• 49.0% of LGBT students experienced electronic harassment in the past year (via text messages or postings on Facebook), often known as cyberbullying.


The high incidence of harassment and assault is exacerbated by school staff who rarely, if ever, intervene on behalf of LGBT students.


• 56.7% of students who were harassed or assaulted in school did not report the incident to school staff, most often believing little to no action would be taken or the situation could become worse if reported.

• 61.6% of the students who did report an incident said that school staff did nothing in response.


The report goes on to discuss: 

*absenteeism (“Many LGBT students avoid classes or miss entire days of school rather than face a hostile school climate. An unsafe school environment denies these students their right to an education.”)

*academic achievement (“School safety affects student success. Experiencing victimization in school hinders LGBT students’ academic success and educational aspirations.”)

*psychological well-being (“Experiences of harassment and assault in school are related to poorer psychological well-being for LGBT students.”).


Additionally, it looks at discriminatory policies, discriminatory discipline, restrictions, and prohibitions regarding public displays of affection, attending dances, forming a GSA, writing about LGBT topics, etc. It breaks the data down by race, ethnicity, school type, location, region, and more.


GLSEN offers many recommendations for turning these statistics around, such as giving students more access to LGBT-related information (literature, history, etc), forming GSA groups, providing professional development to increase the number of supportive teachers and staff, ensuring school policies are not discriminatory, having anti-bullying and harassment policies that make it clear that they provide safety for LGBT students, and teaching an inclusive curriculum.


Previously at TLT:

Check out my previous post GLBTQ YA Resources for Building a Collection and Supporting Teens, which compiles articles and websites for great suggestions on books to add to your library collections and how to support GLBTQ youth.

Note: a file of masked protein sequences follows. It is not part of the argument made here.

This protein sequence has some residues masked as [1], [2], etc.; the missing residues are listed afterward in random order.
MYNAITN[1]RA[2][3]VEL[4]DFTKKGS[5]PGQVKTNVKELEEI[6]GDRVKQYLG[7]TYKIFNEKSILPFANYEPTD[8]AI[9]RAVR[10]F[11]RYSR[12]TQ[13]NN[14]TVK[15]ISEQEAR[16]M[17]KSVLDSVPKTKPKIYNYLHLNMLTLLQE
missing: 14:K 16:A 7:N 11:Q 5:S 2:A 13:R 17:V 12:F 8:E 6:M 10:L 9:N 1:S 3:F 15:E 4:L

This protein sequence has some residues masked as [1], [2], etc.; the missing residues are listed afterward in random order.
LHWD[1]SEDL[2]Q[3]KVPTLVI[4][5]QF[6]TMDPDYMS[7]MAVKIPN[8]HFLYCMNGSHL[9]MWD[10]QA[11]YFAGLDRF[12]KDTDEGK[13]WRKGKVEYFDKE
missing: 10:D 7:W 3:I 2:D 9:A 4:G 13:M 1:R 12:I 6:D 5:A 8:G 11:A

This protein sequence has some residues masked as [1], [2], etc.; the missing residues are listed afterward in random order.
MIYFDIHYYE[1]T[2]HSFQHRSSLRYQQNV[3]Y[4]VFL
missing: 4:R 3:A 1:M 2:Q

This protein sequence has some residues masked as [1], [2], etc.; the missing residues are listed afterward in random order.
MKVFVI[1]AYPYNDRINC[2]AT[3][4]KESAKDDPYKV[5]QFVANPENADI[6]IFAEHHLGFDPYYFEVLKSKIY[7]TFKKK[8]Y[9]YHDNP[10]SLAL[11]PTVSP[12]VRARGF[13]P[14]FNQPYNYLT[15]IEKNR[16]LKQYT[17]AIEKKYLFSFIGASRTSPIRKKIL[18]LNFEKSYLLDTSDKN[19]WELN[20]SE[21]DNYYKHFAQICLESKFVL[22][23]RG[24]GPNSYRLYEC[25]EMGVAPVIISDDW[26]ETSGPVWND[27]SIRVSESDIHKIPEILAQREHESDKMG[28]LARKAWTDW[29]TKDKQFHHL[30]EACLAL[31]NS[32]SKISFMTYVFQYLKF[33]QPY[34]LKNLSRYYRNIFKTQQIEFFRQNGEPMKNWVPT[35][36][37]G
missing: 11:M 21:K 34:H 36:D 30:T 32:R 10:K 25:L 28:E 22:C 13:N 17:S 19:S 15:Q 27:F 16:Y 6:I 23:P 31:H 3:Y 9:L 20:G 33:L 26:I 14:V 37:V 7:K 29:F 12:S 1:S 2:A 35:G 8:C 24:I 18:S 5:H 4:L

Also check out:

The Human Rights Campaign’s Welcoming Schools Project, which “is one of the few LGBT and gender-inclusive programs in the country that has a K-5 focus with resources to help elementary schools and educators address bias-based bullying—including anti-LGBT slurs and gender put-downs.”


HRC’s Time to Thrive conference (Februrary 13-15, 2015, in Portland, Oregon, “where nearly 1,000 educators, social workers, professional counselors and other youth-serving professionals are expected to attend.” You might remember that it was at this conference earlier this year that actress Ellen Page gave a moving coming out speech)


Unfamiliar with GLSEN?

From their site: GLSEN, the Gay, Lesbian & Straight Education Network, is the leading national education organization focused on ensuring safe and affirming schools for all students. Established in 1990, GLSEN envisions a world in which every child learns to respect and accept all people, regardless of sexual orientation or gender identity/expression. GLSEN seeks to develop school climates where difference is valued for the positive contribution it makes to creating a more vibrant and diverse community. For information on GLSEN’s research, educational resources, public policy advocacy, student organizing programs and educator training initiatives, visit www.glsen.org.

@GLSEN on Twitter

Sunday Reflections: Why I’m a GLBTQ Ally

by Amanda MacGregor

In honor of LGBT History Month and on the heels of Ally Week, Karen asked if I would be interested in writing the Sunday Reflection on why I’m a GLBTQ ally, and I said of course. But when I started to think about what I wanted to write, I kept getting stuck on the fact that my answer is a short one: I’m an ally because of course I am. Because why wouldn’t I be? How could I not be? That’s the brief answer: I’m an ally because I don’t know any other way to be. I’m an ally because aren’t all decent human beings?

There is a longer answer, one that starts somewhere in the murky years of forming Teenage Amanda and figuring out what she was all about. Being an ally just felt like a natural extension of my early identity as a feminist. I credit the early 90s communities that I was a part of—feminism, punk, zine writing—for leading me to this role as an ally.

So what solidified this role for me?

Maybe it was joining the very awkwardly named group Respecters of Diversity in high school, which wasn’t exactly a GSA, but was sort of GSA-adjacent in its purpose. Maybe it was in college, when I was a Women’s Studies major. Some stereotypes are just true facts—the women’s studies program was home to lots of gay and bi women. Maybe it was taking the Lesbian Studies class (a class whose name was changed the year I took it to something very clunky like History of Women-identified Women, as there had been some drama over people not wanting the word “lesbian” on their transcripts. Most everyone I knew still called it Lesbian Studies, because this new name was not just clunky, but made little sense.) where we spent many weeks looking at the history of gay rights, reading coming out stories, and sharing coming out stories. Maybe it was joining the GSA in college. Maybe it was the night we held our candlelight vigil for Matthew Shepard, and my brain reeled from the horrific details that we were learning about his death. Maybe it was all of those things. Maybe it was just thinking, learning, growing, and loving that never made me think “why this?” but instead made me think “of course this.”